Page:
On The Pulse: Should certain illegal drugs be decriminalised in the UK?


Nick Clegg is backing calls to study the possibilities of decriminalising certain illegal drugs.


By Alex Christian, Cyrus Engineer & Lewis Garfield

Deputy Prime Minister Nick Clegg yesterday backed calls for a royal commission to study the possibilities of decriminalising certain illegal drugs.

David Cameron has rejected the Home Affairs Select Committees report, which cited the example of Portugal where people found with drugs are not always prosecuted.

However Mr Clegg has said that government needs to be open-minded and look at all approaches.

The Deputy Prime Minister said: “We can’t be complacent, we owe it to the many many children in this country who still get snarled up by drugs, whose education chances are blighted by drugs.

“There are those whose health is damaged by drugs, we owe it to them to constantly and restlessly look for better ways of dealing with the scourge of drugs,” he said.

The US state of Colorado has recently passed a law legalising the limited possession and sale of marijuana and other states are considering the option.

SW Londoner’s Alex, Lewis and Cyrus took to the streets of Wimbledon to see what the locals thought of the Deputy PM’s comments and the issue of decriminalisation.

Norman, 36, said: “If you compare it to Holland, it lowers the rate of drug dealing. It also benefits the government in terms of tax and tourism.

“By decriminalising it, it might remove the whole taboo issue of it and make it easier for people to talk openly about it.

“The taboo nature of it comes more from the older generation.

“The idea of decriminalising it is worthy of discussion.

“It’s got to be done in a logical way.

For recreational use for older people maybe it is appropriate, but I saw a young kid smoking on my street the other day. That should never be accepted.”

Keith, 64, said: “If they have the money to back it up it would be good but does the government actually have the money for more treatment?

“Maybe they should be offer more treatment to youngsters and first time offenders but like any drug trade you have to catch Mr Big.”

Adrian, 23, said: “Depends on what type of drugs. Decriminalisation and legalisation has always been talked about but will it ever actually happen.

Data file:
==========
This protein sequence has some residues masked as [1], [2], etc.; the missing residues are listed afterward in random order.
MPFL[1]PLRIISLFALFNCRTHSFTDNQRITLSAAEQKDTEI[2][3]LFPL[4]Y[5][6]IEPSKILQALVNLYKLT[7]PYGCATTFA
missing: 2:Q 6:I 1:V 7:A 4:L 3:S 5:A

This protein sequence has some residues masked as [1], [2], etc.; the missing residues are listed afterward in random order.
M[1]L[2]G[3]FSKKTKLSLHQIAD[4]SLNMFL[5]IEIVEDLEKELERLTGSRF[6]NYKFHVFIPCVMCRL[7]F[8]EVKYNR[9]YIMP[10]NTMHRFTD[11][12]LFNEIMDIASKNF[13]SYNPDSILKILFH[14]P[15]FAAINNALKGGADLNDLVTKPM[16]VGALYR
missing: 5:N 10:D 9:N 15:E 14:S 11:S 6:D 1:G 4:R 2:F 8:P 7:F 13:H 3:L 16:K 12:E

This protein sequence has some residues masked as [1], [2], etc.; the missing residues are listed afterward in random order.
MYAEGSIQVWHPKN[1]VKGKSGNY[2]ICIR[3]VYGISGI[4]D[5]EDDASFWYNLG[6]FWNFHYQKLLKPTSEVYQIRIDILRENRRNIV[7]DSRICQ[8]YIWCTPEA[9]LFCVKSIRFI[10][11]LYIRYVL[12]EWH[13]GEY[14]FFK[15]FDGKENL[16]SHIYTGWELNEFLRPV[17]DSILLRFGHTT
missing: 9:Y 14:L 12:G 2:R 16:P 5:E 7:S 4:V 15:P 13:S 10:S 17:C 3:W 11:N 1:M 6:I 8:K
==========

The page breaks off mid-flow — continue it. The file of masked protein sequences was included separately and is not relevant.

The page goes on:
“Is cannabis for example really that different to alcohol? Alcohol affects a lot more people than cannabis does.

“There should be a discussion and we, as adults, should set the right example for youngsters.”

Kim, 22, said: “I guess it is a good idea but you have to careful you don’t go too far.

“You still need to send the right message and send a strong signal that any drug use is not acceptable.”

Catherine, 23, said: “I think prohibition of any kind is wrong. The government should be treating people with addiction, not legalising it.

“Alcohol is a far worse drug that the government should be working on.”

Amanda, 47, said: “As a parent I have a duty to be responsible and protect my children and prevent them from such drugs.”

June, 50, said: “I am for it to decriminalised as it is not readily available on the NHS for those suffering from cancer.

“I have lost friends to cancer and I know that their lives were made easier with the drugs in question.

“I cannot accept the argument that it will lead to harder stuff. The government need to accept that there are reasonable people out there.”

Anthea, 46, said: “I think cannabis is not really a problem but it shouldn’t be legalised because of the other things it could lead to.

“If they legalise cannabis it will lead to legalising harder drugs like cocaine.”

Claire, 28, said: “I don’t think any drug should be legalised. I do see cannabis smoked quite a bit where I live.

“But I don’t even smoke cigarettes so I am definitely against it.”

Picture courtesy of Liberal Democrats, with thanks.

Follow us on @SW_Londoner

Related Articles